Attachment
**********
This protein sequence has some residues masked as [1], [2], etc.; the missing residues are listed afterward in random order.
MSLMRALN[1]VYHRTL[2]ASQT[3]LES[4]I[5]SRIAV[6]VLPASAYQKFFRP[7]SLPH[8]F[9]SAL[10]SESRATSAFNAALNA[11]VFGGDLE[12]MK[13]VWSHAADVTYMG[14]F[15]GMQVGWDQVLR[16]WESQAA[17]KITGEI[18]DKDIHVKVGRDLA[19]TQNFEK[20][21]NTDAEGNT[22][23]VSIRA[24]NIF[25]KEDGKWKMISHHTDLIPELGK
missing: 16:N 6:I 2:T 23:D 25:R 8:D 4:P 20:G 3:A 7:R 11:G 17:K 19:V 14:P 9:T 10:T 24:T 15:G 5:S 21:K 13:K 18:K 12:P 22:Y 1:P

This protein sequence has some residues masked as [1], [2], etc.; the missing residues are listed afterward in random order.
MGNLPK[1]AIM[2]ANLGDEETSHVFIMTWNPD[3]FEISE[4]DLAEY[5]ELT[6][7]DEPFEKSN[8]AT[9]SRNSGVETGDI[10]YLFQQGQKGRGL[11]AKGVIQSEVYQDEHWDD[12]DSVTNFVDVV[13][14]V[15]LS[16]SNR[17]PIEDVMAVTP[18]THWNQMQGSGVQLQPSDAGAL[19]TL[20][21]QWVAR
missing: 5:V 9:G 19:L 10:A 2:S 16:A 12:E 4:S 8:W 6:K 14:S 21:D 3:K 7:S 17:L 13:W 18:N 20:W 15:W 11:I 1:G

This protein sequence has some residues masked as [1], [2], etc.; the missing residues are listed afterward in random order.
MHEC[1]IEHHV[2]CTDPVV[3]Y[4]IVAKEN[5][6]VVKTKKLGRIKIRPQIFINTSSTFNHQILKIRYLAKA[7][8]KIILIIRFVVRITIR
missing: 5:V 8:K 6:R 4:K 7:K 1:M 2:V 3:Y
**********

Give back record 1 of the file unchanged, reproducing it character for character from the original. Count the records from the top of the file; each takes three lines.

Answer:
This protein sequence has some residues masked as [1], [2], etc.; the missing residues are listed afterward in random order.
MSLMRALN[1]VYHRTL[2]ASQT[3]LES[4]I[5]SRIAV[6]VLPASAYQKFFRP[7]SLPH[8]F[9]SAL[10]SESRATSAFNAALNA[11]VFGGDLE[12]MK[13]VWSHAADVTYMG[14]F[15]GMQVGWDQVLR[16]WESQAA[17]KITGEI[18]DKDIHVKVGRDLA[19]TQNFEK[20][21]NTDAEGNT[22][23]VSIRA[24]NIF[25]KEDGKWKMISHHTDLIPELGK
missing: 16:N 6:I 2:T 23:D 25:R 8:D 4:P 20:G 3:A 7:R 11:G 17:K 19:V 14:P 9:T 10:T 24:T 15:G 5:S 21:K 13:K 18:K 12:P 22:Y 1:P